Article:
Atomizing newspaper bales into URLs, and replacing albums with streaming tracks, the Internet is, theoretically, the Great Unbundler, yet companies keep trying to stuff all that unbundled goodness back into new bundles, for a price. Continue reading… “‘Netflix for Magazines’ an impossible dream”
Journalism is being replaced
Newspapers and other media entities have had to continually expand their view of who their competition is ever since the web was invented. In the old days the competition was other newspapers, and then TV, and then after the web it became other news websites, or maybe Yahoo or Google.
Digital publishers are creating magazines to supplement their websites.
It seems like a really bad time to start a magazine with circulation numbers sinking and print ad rates dipping just as fast. But digital publishers like Politico, Pitchfork and Pando are doing just that: backwards-engineering their online publications for the physical page.
Meganews Magazines is the world’s first automatic magazine newsstand. It offers a new way to distribute magazines and newspapers with their print on demand technology. The technology will reduce the mountains of wasted paper from unsold magazines at newsstands since their vending machine only prints publications when they’re ordered, in just two minutes.
Micropublishing is one of the most significant publishing trends of 2013.
Marco Arment announced last week that he sold The Magazine to the minimalist iOS publication’s executive editor, Glenn Fleishman. Arment said he had accidentally built a business he was ill-suited to running. “Glenn’s doing almost everything already, so I’m effectively a figurehead,” he said.
Single-copy magazine sales continue to fall.
Sales of U.S. single-copy magazine fell nearly 10% in the first half of 2012, a troubling sign for publishers that suggests Americans are still being careful about discretionary spending.
Earlier this week, Jeff Jarvis, speaker and consultant for media companies, got to speak about speaking with the speakers of the National Speakers Association in Indianapolis.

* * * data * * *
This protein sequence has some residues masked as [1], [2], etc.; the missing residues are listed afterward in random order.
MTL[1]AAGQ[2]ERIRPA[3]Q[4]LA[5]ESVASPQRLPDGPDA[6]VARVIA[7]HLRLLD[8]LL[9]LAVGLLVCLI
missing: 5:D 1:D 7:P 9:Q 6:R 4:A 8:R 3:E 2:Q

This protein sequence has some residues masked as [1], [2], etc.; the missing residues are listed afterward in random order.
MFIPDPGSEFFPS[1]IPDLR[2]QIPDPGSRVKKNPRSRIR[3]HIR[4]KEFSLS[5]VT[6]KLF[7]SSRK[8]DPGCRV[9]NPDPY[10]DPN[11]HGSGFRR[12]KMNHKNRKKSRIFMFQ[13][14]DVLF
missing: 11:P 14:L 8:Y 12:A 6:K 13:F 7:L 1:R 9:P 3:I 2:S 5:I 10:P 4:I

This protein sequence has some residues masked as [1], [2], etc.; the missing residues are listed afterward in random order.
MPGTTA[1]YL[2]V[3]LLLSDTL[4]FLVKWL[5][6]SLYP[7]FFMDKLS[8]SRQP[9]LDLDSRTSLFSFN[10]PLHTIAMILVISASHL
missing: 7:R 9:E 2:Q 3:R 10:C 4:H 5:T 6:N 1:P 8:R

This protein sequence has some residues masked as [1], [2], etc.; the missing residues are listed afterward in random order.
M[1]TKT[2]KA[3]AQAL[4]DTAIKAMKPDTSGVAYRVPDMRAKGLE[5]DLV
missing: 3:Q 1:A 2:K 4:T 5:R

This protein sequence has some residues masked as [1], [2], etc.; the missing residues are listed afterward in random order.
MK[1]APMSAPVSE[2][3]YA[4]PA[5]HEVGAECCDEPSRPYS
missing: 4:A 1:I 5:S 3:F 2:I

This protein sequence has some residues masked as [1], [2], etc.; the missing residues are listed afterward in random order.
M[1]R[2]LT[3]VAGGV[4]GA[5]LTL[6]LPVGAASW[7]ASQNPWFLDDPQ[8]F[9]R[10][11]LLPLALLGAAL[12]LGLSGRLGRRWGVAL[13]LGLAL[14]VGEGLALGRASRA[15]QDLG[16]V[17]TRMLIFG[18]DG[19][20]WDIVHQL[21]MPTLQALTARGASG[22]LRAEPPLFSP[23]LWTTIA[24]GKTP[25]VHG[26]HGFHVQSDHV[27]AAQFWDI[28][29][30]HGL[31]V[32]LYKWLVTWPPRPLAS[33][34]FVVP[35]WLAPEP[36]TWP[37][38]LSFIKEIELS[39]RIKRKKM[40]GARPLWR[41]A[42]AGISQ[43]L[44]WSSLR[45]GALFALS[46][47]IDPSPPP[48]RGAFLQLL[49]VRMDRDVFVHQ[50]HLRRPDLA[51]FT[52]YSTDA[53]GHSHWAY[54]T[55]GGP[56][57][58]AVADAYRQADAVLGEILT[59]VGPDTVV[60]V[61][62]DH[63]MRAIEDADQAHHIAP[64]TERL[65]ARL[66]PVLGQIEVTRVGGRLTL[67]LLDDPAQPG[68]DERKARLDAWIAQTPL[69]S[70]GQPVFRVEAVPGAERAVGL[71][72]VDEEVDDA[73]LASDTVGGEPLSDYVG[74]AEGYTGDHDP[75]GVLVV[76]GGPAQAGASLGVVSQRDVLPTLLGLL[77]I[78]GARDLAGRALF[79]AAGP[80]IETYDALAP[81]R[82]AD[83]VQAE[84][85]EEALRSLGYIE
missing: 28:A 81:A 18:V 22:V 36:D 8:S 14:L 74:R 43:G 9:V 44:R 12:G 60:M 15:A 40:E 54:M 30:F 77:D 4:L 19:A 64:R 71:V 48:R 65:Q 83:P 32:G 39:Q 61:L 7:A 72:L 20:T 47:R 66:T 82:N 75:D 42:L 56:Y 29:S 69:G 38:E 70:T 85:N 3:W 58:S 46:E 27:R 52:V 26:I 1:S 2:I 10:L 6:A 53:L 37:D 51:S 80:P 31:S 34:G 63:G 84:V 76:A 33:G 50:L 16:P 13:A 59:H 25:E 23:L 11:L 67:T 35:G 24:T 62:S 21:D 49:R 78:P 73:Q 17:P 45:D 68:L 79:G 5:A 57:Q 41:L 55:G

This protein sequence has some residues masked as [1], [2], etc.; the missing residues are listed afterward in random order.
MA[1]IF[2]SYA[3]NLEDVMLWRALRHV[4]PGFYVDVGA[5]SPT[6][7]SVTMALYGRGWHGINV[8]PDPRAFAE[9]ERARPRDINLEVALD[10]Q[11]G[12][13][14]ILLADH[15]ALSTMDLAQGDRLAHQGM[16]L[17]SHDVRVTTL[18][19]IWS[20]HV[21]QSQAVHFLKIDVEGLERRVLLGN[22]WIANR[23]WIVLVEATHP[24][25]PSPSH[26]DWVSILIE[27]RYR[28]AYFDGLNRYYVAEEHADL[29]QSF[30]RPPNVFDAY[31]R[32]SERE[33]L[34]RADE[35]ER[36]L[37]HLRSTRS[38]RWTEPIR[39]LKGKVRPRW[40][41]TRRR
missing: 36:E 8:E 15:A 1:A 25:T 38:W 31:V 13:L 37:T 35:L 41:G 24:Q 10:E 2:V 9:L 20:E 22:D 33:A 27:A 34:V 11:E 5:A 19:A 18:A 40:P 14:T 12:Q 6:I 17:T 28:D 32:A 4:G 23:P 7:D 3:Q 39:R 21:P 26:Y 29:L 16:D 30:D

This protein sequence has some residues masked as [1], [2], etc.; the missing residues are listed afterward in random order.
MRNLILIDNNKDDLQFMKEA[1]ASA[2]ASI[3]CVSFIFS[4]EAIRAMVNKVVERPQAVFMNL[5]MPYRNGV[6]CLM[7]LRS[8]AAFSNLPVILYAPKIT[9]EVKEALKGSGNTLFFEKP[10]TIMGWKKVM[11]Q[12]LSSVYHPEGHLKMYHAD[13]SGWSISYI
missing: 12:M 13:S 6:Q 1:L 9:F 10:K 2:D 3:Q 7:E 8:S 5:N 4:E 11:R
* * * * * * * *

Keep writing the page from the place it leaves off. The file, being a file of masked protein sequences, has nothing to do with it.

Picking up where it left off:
This is the third straight quarter where the number of ad pages declined.
During the first quarter of 2012 U.S. consumer magazines saw their number of ad pages fall 8.2% from the year earlier period. This is the third straight quarter where the number of ad pages declined from the year-earlier period, according to the Publishers Information Bureau, according to the Publishers Information Bureau.
U.S. online advertising spending is expected to grow 23.3% to $39.5 billion this year, pushing it ahead of total advertising spending in print newspapers and magazines, according to an eMarketer report.
In 2010, consumers spent an average of 4 hours and 24 minutes each day watching TV and video, while being online for 2 hours and 35 minutes.
There are only so many hours per day that consumers can spend watching TV, reading newspapers and surfing the internet. But as marketers may suspect, the time devoted to media is undergoing some not-so-subtle changes.
With an eye on the readers of the future, US publisher Hearst Corp. announced plans Friday to launch a digital newsstand, advertising service and electronic reader for newspapers and magazines.
With an eye on the readers of the future, US publisher Hearst Corp. announced plans to launch a digital newsstand, advertising service and electronic reader for newspapers and magazines.
Amazon CEO Jeff Bezos with the new Kindle DX
Amazon unveiled the Kindle DX this morning, an e-reader with a 9.7 inch screen that is 2.5 times larger than the Kindle 2, which debuted earlier this year. (Pics)